The Museum’s longest running exhibit, “Uprooted! Japanese Americans During WWII” surveys a century of Japanese American history in California through the personal stories of formerly interned Californians.
Although Japanese immigrants and their American-born children established businesses, built thriving communities and contributed to the state’s prosperity, they began to face hostility and discrimination following the bombing of Pearl Harbor on December 7, 1941.
The tension came to head when President Franklin D. Roosevelt authorized the internment of Japanese American citizens by signing Executive Order 9066 on February 19, 1942. Under the order, local military commanders were able to designate “military areas” as “exclusion zones,” from which “any or all persons may be excluded,” which cleared the way for the relocation of Japanese Americans to internment camps. By the spring of 1942, Japanese Americans were forced to relocate to “Assembly Centers” and were eventually moved to “War Relocation Centers” across the West like Manzanar and Tule Lake in California.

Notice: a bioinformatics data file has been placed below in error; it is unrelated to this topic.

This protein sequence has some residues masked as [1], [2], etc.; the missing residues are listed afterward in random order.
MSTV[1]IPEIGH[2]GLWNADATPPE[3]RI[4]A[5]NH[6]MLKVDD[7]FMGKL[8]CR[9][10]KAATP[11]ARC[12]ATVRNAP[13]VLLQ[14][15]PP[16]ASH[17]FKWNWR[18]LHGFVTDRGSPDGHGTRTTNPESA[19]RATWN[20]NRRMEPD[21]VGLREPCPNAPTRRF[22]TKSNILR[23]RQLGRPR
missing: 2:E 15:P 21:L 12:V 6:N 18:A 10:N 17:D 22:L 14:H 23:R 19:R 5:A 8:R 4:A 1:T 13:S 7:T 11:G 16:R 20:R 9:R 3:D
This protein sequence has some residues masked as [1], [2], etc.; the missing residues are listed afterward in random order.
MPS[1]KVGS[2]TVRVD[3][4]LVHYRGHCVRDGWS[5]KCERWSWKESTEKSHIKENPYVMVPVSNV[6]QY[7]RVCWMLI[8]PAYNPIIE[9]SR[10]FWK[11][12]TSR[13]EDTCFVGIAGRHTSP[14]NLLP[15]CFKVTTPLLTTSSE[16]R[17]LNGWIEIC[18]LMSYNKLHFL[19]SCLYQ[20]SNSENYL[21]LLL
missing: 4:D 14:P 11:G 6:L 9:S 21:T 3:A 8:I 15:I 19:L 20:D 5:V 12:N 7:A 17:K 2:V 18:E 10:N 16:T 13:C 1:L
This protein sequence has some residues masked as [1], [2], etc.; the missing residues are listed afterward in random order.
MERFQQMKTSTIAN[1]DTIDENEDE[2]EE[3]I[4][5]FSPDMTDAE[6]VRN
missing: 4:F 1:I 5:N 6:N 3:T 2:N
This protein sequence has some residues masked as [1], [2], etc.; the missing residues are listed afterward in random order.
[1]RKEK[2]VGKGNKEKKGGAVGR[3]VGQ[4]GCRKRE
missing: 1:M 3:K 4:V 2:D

Following the history of the Japanese Americans in California, visitors experience life behind barbed wire in recreated barracks, which displays photographs and artifacts from the Japanese American Archival Collection at California State University, Sacramento. Continuing through the 1980s, the exhibit also chronicles how former internees overcame the hardships of the internment and worked to establish their lives, their communities and redress for their losses after the war.
Each winter, the Museum offers an education program about the internment, led by people who experienced it personally. For more information, please visit the “Time of Remembrance” page.